Sam Bankman-Fried Pleads Not Guilty to Revised Charges

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  • Sam Bankman-Fried has entered a not-guilty plea to a revised set of charges following the revocation of his bail over witness tampering concerns.
  • The former FTX CEO now faces seven counts of fraud and money laundering, a reduction from the previous charges, as part of a revised US indictment filed on August 14th.
  • Bankman-Fried’s legal team is struggling to build his defense due to his bail revocation, citing challenges in accessing him and reviewing evidence.

Sam Bankman-Fried has pleaded not guilty to a revised set of charges a week after his bail was revoked over witness tampering concerns. Appearing in federal court in Manhattan yesterday, the 31-year-old crypto former FTX CEO entered his plea to seven counts of fraud and money laundering, a reduction from the previous number of charges. These charges are part of a revised US indictment filed on August 14 which narrowed the focus of the charges against him.

Prosecutors Narrowed Trial Focus

The charges that Bankman-Fried is set to face in his upcoming trial are considered the most serious, with prosecutors alleging that the fraud scheme he oversaw had significant financial implications for customers and investors, costing them billions of dollars.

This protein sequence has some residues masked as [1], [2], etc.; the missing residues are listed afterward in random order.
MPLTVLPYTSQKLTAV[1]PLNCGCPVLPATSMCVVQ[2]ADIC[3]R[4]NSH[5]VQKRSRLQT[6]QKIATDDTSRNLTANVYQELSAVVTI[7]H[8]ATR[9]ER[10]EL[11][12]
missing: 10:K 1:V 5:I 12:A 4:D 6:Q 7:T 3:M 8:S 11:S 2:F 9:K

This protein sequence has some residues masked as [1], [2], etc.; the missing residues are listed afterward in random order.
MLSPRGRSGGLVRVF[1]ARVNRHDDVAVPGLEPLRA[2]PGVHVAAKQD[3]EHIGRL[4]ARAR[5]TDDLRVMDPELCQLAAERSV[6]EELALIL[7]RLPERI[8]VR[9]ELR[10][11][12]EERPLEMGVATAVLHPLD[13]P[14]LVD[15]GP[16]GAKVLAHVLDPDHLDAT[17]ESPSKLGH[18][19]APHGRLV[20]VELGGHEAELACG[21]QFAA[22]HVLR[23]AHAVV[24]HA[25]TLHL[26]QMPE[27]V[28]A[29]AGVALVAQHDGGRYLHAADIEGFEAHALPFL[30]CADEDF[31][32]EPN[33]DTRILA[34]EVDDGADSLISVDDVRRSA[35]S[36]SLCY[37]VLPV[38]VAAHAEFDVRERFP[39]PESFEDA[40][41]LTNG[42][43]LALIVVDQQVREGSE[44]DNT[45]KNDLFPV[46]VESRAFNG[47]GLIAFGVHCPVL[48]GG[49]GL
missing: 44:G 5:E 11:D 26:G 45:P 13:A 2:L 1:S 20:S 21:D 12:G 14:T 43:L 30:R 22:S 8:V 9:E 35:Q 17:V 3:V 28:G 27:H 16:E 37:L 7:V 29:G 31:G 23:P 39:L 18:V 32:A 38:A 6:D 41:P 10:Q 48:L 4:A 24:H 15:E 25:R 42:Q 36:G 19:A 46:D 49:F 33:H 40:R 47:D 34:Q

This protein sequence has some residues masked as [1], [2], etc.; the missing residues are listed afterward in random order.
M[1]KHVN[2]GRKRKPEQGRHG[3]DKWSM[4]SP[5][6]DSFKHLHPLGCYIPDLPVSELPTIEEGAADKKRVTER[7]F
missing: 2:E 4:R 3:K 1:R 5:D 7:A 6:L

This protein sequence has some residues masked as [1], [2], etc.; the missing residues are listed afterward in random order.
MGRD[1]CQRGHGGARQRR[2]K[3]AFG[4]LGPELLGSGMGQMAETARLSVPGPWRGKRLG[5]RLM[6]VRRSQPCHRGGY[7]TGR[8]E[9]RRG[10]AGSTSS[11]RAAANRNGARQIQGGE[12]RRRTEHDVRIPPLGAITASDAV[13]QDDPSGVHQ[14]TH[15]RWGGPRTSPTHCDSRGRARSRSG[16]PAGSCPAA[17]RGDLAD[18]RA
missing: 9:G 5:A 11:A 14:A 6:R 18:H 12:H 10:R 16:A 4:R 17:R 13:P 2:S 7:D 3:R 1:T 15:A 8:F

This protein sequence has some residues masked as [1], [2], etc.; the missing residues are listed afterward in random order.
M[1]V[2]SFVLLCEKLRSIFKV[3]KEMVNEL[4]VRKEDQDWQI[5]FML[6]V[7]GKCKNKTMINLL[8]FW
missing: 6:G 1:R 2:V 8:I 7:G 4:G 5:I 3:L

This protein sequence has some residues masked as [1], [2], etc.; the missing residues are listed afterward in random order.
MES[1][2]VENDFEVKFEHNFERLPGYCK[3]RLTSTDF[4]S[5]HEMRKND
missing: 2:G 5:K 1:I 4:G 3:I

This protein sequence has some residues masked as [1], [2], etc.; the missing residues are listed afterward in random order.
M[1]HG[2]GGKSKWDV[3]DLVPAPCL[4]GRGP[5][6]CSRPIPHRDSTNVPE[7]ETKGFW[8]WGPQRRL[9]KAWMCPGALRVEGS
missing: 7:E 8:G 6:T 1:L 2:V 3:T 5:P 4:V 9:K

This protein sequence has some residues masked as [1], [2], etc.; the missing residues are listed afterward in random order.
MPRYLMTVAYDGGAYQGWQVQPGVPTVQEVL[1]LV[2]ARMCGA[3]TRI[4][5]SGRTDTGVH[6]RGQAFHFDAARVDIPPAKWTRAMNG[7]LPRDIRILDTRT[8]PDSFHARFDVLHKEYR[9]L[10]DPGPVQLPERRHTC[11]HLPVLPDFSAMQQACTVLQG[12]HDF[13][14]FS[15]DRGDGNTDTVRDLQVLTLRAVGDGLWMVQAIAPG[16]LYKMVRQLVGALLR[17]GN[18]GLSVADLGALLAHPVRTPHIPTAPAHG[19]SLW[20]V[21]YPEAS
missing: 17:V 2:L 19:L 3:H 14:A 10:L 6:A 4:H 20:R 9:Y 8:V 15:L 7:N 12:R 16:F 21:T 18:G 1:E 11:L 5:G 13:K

Bankman-Fried had previously contested the validity of certain counts in an earlier indictment, arguing that they weren’t covered by the extradition agreement that facilitated his return to the US from the Bahamas. Consequently, the government removed those specific charges from the trial and dropped one additional charge.

The disgraced former FTX boss is also facing civil charges from the Commodities Futures Trading Commission and Securities Exchange Commission, which have now been delayed until after the trial, which is set to begin in two months’ time.

Bankman-Fried’s Bail Revocation Affecting His Defense

Bankman-Fried’s attorneys have also raised issues with the revocation of their client’s bail over witness tampering fears. Previously, Bankman-Fried was residing in his parents’ California home under a $250 million bail package, but since being returned to jail last week his lawyers now argue that they are struggling to adequately build his defense without proper access to him.

Ironically, this same argument was used by the attorneys for MtGox CEO Mark Karpelès to secure his release from pre-trial detention in 2016.

Bankman-Fried has been held at the Metropolitan Detention Center in Brooklyn, New York, since his bail was revoked. His lawyers raised concerns about his inability to review the millions of pages of evidence in the case during the 11 days he has been in custody, asserting that this violates his Sixth Amendment right to counsel.

Bankman-Fried’s legal team detailed a proposed plan for him to review evidence with his lawyers twice a week using a laptop in a courthouse cell block from 9am to 3pm. However, they consider this arrangement inadequate, claiming that it hampers his ability to assist in preparing his defense.